Finding Home

Sitting in Rev & Tax Committee. Our Minority Leader, Rep. Wendy Jaquet has waited three years to get permission to arrange today’s speakers on workforce housing. Workforce Housing. That’s the term resort communities use for affordable housing even though in many places its not just people in the service industry who need a place to live, it’s seniors, young families, people who face a health crisis and can not work. I know we face a tough audience in here on this issue, especially if its not clear that people struggle with rents and mortgages far beyond Boise and Ketchum They struggle in Teton County, McCall, Coeur d’Alene, Bear Lake and Stanley.
    The questions from the committee are telling. Our Chair, Rep Lake, asked it it were not more wise to raise wages rather than buying land and building housing so as to create a class system where some people live in special houses or buildings set aside while others live in homes. He makes a great point. I passed him a note to ask if he would support a locally adjusted minimum wage up to say $21.50 an hour so that even those laboring for years in resort communities could have a chance at affording their own home.
    However, if saying we need to raise wages to address the problem is going to be an excuse to kill any efforts as helping set aside land and funding for affordable housing efforts, then we should all come clean.
    In the past two legislative sessions bills to raise Idaho’s minimum wage a dollar or two above the present $5.15 an hour and then to index it so it keeps pace with inflation have been killed pretty much on party line votes. I’m just hazarding a guess that there will be no real legislative effort to bring wages anywhere near the level where someone trying to work in a restaurant in McCall can own a home in town or anywhere near by.
     And Rep. Wood’s point about loss of land for trailer homes and later about how farms and ranches build on-site housing for workers is interesting as well. If only a school or gas station or cafe had an abundance of land, affordable, extra land, they could build a house or two on in downtown Victor, Stanley or McCall. But I think that is the point. Lots of businesses rent and don’t have land to build homes on for their workers. And as Rep. Ruchti from Pocatello pointed out, the whole town benefits from having people live where they work and having people housed rather then homeless or driving fifty miles to work each day. So a whole town or city should help ensure housing is available for those who work there.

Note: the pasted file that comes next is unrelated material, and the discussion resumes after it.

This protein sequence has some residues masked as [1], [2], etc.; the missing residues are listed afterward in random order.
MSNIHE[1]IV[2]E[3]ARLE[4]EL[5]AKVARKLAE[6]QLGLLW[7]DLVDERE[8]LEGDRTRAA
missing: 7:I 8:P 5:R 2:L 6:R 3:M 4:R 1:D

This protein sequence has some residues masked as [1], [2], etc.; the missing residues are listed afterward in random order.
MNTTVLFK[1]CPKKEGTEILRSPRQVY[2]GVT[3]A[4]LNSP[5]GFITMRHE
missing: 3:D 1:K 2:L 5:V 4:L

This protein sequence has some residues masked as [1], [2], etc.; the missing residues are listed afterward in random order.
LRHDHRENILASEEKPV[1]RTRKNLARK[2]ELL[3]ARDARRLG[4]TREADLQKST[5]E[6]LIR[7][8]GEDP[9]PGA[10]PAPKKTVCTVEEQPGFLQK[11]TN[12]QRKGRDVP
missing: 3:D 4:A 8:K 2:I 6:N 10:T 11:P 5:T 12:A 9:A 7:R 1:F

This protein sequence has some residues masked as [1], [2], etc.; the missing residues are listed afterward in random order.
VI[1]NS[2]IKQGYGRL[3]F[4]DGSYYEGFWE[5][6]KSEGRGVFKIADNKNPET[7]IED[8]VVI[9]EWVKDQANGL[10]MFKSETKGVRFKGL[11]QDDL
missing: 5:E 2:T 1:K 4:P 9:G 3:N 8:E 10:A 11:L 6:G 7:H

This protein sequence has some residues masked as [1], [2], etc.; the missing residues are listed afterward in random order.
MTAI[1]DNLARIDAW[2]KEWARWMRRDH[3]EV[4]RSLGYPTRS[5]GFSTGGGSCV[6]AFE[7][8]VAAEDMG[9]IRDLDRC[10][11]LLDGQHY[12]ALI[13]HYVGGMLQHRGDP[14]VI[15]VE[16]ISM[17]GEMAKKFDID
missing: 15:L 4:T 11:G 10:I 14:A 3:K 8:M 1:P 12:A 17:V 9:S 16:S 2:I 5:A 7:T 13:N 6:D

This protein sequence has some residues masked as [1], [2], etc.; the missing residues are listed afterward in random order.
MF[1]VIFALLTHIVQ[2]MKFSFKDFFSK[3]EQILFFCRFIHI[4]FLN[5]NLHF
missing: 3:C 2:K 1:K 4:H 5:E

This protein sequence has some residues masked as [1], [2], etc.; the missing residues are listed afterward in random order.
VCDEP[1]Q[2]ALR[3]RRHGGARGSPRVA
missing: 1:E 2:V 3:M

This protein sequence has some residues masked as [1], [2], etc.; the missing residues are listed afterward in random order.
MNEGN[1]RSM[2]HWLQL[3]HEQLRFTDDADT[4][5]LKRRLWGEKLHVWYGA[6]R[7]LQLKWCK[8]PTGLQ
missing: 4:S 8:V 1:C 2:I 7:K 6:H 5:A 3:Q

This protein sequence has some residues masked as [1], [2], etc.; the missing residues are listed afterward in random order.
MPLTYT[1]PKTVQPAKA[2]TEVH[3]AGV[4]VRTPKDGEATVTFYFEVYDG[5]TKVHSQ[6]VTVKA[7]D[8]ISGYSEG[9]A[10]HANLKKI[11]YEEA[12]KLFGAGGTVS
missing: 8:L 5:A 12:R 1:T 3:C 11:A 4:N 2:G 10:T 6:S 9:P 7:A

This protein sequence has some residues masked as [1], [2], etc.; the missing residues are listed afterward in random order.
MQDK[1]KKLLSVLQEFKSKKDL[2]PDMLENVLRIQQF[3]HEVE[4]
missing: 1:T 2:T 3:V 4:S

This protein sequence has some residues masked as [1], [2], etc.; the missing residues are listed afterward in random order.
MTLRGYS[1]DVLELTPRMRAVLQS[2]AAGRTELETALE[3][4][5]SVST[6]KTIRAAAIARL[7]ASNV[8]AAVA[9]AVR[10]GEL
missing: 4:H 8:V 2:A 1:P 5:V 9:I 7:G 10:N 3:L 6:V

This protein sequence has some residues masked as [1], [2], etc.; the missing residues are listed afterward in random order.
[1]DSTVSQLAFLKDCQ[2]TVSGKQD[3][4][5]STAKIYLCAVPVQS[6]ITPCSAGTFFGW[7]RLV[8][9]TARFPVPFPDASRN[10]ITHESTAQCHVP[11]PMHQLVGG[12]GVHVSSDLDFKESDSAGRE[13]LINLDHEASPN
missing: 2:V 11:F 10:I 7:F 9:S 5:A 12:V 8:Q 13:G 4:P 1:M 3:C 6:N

One can’t help but think of the city of McCall which recently mandated that a portion of all new developments include affordable housing. This policy keeps neighborhoods mixed, protects areas from air pollution, commuter traffic and sprawl and protects communities from potential economic instability that comes from having all members of a neighborhood or community belong to one single economic strata or class.
    Real estate developers were none too pleased with McCall’s policy. The Idaho Association of Realtors in fact sued the City Council to stop implementation of this particular ordinance. I suspect that if developers, builders, real estate companies, ski areas and down town merchants do not step up to create proactive plans soon, we will need more mandates. Either that or we can live with homelessness, live with dishwashers driving hours in the early morning dark through a storm, live with streams of traffic as people commute from distant parts of the county to work, live with more people turning down Idaho jobs because they can not find a place to live near by on the wages we offer.
    There are consequences to prosperity that benefits only some but does not pay adequate wages or at least offer adequate help with the necessities to benefit all. Idaho’s growth bumps us up against that problem, finding homes for those who need them most. Like homelessness, it doesn’t seem to go away just because we build one small shelter, make a few arrests or buy a ream of bus passes. There are root causes and eventually we will have to tackle them.

One thought on “Finding Home

  1. Brett Adler - January 22, 2008

    Thanks for covering workforce housing.
    Have you seen CCDC’s report on workforce housing? Pretty good summary of the issues and recommended actions….OK… so I’m a bit biased… I was the chair of the task force 😉

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